Volume 621, January 2019
|Number of page(s)||15|
|Section||Stellar structure and evolution|
|Published online||03 January 2019|
Impact of binary interaction on the evolution of blue supergiants
The flux-weighted gravity luminosity relationship and extragalactic distance determinations
School of Physics, Trinity College Dublin, The University of Dublin, Dublin, Ireland
2 Geneva Observatory, University of Geneva, Chemin des Maillettes 51, 1290 Sauverny, Switzerland
3 Institute for Astronomy, Univeristy of Hawaii, 2680 Woodlawn Drive, Honolulu, HI 96822, USA
4 University Observatory Munich, Scheinerstr. 1, 81679 Munich, Germany
5 Department of Physics, Private Bag 92019, University of Auckland, New Zealand
6 Department of Physics and Astronomy, Seoul National University, Gwanak-ro 1, Gwanak-gu, Seoul 08826, Korea
Accepted: 26 September 2018
A large fraction of massive stars evolve in interacting binary systems, which dramatically modifies the outcome of stellar evolution. We investigated the properties of blue supergiants in binary systems and whether they are suitable for extragalactic distance determinations using the flux-weighted gravity luminosity relationship (FGLR). This is a relationship between the absolute bolometric magnitude Mbol and the spectroscopically determined flux-weighted gravity gF = g/T4eff, where g is the surface gravity and Teff is the effective temperature. We computed a grid of binary stellar evolution models with MESA and use the v2.1 BPASS models to examine whether they are compatible with the relatively small scatter shown by the observed relationship. Our models have initial primary masses of 9–30 M⊙, initial orbital periods of 10–2511 days, mass ratio q = 0.9, and metallicity Z = 0.02. We find that the majority of primary stars that produce blue supergiant stages are consistent with the observed FGLR, with a small offset towards brighter bolometric magnitudes. In between 1%–24% of cases, binary evolution may produce blue supergiants after a mass transfer episode, that lie below the observed FGLR. A very small number of such stars have been found in extragalactic FGLR studies, suggesting that they may have evolved through binary interaction. Some models with shorter periods could resemble blue hypergiants and luminous blue variables. We used CMFGEN radiative transfer models to investigate the effects of unresolved secondaries on diagnostics for Teff and g, and the biases on the determination of interstellar reddening and Mbol. We find that the effects are small and within the observed scatter, but could lead to a small overestimate of the luminosity, of Teff and of g for extreme cases. We conclude that the observed FGLR can, in principle, be well reproduced by close binary evolution models. We outline directions for future work, including rotation and binary population synthesis techniques.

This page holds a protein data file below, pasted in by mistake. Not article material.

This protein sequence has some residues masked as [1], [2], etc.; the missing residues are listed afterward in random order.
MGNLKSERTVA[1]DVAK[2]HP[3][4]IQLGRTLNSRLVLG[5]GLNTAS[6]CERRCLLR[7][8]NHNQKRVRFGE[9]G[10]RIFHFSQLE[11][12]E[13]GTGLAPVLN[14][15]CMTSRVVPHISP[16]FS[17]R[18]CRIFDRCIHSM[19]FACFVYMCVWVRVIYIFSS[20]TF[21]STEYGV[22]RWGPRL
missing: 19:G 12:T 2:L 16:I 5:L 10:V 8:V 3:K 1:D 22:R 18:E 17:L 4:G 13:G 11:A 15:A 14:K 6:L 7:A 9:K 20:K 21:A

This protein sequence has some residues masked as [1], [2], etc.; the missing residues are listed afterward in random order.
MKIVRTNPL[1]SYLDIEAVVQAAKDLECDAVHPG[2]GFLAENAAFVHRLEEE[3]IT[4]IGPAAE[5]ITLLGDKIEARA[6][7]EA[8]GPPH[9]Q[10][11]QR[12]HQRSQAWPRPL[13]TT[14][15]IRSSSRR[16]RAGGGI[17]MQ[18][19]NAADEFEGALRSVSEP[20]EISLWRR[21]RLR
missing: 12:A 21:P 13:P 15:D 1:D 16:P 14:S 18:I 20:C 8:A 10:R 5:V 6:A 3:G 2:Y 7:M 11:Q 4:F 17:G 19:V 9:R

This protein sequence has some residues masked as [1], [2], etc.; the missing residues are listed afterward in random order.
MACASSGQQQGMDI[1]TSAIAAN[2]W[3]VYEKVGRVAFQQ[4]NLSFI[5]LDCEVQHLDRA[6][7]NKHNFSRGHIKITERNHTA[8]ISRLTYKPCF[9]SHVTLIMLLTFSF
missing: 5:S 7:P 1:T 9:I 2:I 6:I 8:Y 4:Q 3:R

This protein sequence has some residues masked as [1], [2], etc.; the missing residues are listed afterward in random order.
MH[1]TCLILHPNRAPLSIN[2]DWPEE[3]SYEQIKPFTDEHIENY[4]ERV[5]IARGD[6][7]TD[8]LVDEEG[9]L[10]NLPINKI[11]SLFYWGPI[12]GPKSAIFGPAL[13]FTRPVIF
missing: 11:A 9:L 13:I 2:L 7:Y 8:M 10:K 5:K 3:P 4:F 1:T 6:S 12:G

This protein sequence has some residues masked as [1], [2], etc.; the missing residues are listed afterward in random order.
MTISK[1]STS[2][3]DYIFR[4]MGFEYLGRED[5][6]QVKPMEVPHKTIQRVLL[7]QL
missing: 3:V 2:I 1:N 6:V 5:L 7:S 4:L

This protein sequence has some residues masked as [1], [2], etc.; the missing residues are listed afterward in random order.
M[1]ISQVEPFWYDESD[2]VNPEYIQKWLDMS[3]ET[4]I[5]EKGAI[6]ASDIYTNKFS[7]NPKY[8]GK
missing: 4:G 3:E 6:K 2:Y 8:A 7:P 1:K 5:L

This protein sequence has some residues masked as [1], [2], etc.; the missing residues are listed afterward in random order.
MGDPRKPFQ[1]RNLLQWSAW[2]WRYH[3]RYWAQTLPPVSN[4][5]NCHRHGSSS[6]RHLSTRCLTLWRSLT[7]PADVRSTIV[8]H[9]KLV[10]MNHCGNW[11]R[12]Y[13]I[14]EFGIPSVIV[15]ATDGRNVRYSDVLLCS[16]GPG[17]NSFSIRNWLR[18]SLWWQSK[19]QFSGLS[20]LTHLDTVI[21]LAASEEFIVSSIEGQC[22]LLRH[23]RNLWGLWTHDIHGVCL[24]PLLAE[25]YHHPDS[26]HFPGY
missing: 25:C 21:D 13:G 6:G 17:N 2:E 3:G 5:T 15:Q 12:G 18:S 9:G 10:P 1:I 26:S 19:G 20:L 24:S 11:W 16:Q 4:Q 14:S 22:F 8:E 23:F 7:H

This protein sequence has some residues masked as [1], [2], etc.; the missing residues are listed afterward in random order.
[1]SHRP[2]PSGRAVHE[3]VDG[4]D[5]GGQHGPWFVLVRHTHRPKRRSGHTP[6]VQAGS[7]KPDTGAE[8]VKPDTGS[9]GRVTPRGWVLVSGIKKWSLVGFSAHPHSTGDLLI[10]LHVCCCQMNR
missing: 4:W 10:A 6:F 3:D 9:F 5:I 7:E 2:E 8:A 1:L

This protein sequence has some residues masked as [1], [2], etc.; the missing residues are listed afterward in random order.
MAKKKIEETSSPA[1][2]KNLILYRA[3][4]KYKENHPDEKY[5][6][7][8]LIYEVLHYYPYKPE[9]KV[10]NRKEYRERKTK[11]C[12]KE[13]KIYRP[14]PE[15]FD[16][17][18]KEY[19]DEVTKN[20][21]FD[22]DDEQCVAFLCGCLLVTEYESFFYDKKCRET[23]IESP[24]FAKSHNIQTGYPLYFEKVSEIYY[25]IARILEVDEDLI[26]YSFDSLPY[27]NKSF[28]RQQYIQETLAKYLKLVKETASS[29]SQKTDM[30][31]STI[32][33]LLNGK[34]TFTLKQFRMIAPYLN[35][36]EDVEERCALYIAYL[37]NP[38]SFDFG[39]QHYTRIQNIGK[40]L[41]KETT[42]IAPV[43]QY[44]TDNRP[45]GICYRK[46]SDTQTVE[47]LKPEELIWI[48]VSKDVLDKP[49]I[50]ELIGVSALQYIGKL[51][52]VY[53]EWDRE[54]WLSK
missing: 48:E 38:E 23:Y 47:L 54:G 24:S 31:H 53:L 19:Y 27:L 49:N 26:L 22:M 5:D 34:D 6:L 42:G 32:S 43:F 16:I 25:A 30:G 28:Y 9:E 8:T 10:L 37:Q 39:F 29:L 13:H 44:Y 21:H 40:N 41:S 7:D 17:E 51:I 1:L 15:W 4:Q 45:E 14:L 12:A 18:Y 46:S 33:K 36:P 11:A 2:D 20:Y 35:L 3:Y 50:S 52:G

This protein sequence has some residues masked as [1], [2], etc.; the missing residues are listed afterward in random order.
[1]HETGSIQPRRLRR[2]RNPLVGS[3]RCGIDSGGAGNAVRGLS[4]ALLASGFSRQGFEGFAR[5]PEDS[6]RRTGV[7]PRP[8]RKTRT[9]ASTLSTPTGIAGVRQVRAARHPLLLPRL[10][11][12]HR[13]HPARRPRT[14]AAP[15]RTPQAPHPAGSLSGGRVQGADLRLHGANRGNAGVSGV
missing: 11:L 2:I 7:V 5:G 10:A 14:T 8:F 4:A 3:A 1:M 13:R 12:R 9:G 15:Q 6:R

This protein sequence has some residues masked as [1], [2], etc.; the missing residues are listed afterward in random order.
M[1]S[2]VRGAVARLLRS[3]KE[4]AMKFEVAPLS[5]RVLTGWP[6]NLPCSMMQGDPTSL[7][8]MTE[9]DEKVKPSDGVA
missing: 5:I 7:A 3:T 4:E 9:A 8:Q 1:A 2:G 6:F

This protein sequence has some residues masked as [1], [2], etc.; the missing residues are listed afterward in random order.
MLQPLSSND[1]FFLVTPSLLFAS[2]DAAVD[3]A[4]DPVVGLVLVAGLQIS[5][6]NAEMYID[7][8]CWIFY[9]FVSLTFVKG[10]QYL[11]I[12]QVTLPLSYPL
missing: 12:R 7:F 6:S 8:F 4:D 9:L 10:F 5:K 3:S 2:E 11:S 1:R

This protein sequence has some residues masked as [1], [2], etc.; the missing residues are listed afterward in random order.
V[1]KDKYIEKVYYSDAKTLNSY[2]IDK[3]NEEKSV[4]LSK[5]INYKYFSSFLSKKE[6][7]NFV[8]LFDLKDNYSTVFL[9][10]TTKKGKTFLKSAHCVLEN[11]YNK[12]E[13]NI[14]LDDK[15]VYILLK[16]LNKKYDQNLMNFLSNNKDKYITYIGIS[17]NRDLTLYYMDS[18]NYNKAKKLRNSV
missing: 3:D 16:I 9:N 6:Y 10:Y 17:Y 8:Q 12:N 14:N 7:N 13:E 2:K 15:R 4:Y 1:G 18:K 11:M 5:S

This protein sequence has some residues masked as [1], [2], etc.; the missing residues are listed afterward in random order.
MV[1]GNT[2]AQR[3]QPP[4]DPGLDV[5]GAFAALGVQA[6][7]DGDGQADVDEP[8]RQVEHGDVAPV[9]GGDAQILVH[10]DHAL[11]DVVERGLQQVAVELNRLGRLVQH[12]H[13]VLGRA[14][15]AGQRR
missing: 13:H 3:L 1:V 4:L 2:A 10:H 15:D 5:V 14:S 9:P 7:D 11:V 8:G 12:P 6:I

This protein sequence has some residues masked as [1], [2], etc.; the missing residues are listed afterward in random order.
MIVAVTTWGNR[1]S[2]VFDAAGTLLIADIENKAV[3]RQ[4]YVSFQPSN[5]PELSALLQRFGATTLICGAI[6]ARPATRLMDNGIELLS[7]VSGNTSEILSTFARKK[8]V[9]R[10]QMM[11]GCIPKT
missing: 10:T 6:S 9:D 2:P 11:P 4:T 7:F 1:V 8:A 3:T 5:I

Key words: stars: evolution / binaries: general / stars: massive / supergiants / stars: distances
© ESO 2019
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